Nazanin ‘fear­ful’ as she pre­pares for hunger strike

Richard Rat­cliffe tells Donna Fer­gu­son why his wife is de­ter­mined to refuse food in jail protest from to­mor­row

The Observer - - News -

Nazanin Zaghari-Rat­cliffe is “feel­ing a strong sense of trep­i­da­tion” ahead of a hunger strike she in­tends to start to­mor­row, but will pur­sue the high­stakes strat­egy de­spite fears that the Ira­nian author­i­ties will cut off her daugh­ter’s vis­its as a re­sult, her hus­band has said.

The Bri­tish-Ira­nian dual na­tional plans to strike for three days in protest against be­ing de­nied med­i­cal care in Tehran’s Evin prison, but will con­sider ex­tend­ing the protest if her de­mands to be seen by a doc­tor are not met, Richard Rat­cliffe said.

“The ques­tion is whether she’ll just strike for the three days she an­nounced or whether she’ll de­cide to go on,” said Rat­cliffe, whose phone calls with his wife were cut back af­ter she an­nounced her plan to go on hunger strike. “She’s giv­ing slightly mixed mes­sages, depend­ing on whether she’s feel­ing daunted or an­gry ... It’s her de­ci­sion to strike. Now she’s made it, I think we will re­spond to how things de­velop and try not to feel too much panic.”

Rat­cliffe said his wife was scared that her de­ci­sion would re­sult in fur­ther reprisals from the Ira­nian author­i­ties af­ter her food ra­tions were cut last week and a pro­gramme was aired on state TV in Iran re­peat­ing al­le­ga­tions she is a Bri­tish spy. In par­tic­u­lar, the cou­ple fear her twice­weekly vis­its with their daugh­ter, Gabriella, will be stopped as pun­ish­ment for the hunger strike.

“Out­side con­tact has al­ready been re­stricted,” said Rat­cliffe. “When she was in soli­tary con­fine­ment she went on hunger strike for six days and they sent her fam­ily in to plead with her. It’s not im­pos­si­ble that fam­ily vis­its are dis­rupted. And then when she’s weak and vul­ner­a­ble, fam­ily is sent back in to plead she should end it.”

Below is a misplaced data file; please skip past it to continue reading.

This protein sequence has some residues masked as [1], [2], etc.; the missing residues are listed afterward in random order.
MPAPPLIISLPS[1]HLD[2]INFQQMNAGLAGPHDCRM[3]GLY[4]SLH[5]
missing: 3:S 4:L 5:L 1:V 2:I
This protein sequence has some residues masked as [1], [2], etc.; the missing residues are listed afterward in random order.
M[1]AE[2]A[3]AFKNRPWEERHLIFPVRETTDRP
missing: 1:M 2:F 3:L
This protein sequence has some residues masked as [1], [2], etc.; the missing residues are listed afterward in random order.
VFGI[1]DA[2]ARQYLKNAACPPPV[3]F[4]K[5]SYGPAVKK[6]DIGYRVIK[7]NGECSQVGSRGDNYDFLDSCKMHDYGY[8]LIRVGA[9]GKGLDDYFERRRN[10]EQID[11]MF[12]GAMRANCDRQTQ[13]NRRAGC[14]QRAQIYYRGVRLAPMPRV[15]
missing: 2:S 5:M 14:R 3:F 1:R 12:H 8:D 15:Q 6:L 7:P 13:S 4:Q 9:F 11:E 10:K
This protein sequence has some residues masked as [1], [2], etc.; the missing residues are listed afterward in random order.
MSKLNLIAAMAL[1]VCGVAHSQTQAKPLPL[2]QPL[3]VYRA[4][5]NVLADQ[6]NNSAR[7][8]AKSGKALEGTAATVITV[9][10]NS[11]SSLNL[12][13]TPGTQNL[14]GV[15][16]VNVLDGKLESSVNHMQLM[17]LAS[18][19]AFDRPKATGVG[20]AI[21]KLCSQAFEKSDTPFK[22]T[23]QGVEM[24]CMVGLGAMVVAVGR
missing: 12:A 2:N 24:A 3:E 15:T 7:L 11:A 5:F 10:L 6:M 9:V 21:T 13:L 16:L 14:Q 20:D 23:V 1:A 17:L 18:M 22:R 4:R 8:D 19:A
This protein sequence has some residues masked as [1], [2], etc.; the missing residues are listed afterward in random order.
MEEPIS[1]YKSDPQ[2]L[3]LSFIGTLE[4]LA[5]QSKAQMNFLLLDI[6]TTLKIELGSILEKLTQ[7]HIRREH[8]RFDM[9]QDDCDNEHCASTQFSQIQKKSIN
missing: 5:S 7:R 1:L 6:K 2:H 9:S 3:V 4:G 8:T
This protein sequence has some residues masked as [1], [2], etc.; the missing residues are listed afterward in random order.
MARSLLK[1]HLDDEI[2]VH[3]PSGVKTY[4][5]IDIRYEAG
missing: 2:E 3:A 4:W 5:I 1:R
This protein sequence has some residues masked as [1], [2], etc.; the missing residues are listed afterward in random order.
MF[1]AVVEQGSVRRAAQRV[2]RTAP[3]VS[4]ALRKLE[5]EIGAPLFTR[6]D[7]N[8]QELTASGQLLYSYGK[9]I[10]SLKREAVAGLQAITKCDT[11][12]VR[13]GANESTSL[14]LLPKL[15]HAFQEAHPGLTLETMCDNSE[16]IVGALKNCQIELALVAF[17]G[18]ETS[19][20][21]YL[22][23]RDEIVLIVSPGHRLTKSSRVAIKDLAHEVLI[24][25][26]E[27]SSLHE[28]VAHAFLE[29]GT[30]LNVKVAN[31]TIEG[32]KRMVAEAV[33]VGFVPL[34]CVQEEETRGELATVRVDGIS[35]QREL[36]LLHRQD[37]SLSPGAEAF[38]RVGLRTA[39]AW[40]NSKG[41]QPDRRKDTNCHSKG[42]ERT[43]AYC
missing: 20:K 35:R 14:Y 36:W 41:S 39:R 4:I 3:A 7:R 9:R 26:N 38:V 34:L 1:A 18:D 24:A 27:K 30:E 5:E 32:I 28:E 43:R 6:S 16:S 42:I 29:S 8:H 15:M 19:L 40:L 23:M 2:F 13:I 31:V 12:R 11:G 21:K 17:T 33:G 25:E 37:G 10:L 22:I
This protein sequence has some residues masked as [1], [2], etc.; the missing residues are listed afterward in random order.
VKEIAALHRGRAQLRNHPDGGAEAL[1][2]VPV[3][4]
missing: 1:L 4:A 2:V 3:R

He added that the For­eign Of­fice had sent him ad­vice stress­ing the neg­a­tive phys­i­cal ef­fects of a hunger strike, which he found too painful to read closely. “We know a hunger strike has sig­nif­i­cant phys­i­cal con­se­quences the longer it goes on for and Nazanin is feel­ing a strong sense, of trep­i­da­tion. But there aren’t many ways she can say, ‘Enough is enough. Take me se­ri­ously’,” he said.

Rat­cliffe said his wife, who is 40 and has been de­tained in Evin since her ar­rest in April 2016, had made the de­ci­sion to strike be­cause she wanted to send a mes­sage that she was “at the end” and “can­not take any more”.

She has been de­nied med­i­cal at­ten­tion for lumps in her breasts and re­fused neu­ro­log­i­cal care for neck pains and numb­ness in her arms and legs, de­spite be­ing re­ferred by the prison doc­tor for spe­cial­ist treat­ment for both. She has also been banned from see­ing an out­side psy­chi­a­trist.

Rat­cliffe has been strug­gling to keep his wife’s spir­its up and si­mul­ta­ne­ously cope with his own anx­i­eties. “This week I haven’t gone to sleep be­fore about 2am and I’ve been wak­ing up early. I carry on be­cause you just do, don’t you? But I’ve been half dread­ing this mo­ment and calm­ing my­self that the mo­ment isn’t ac­tu­ally here yet. It cer­tainly feels like the stakes have risen sig­nif­i­cantly. I think we’re on the precipice,” he said.

Richard Rat­cliffe says phone calls with his wife have been cut back. Zaghari-Rat­cliffe with her daugh­ter, Gabriella, while on tem­po­rary re­lease last Au­gust.

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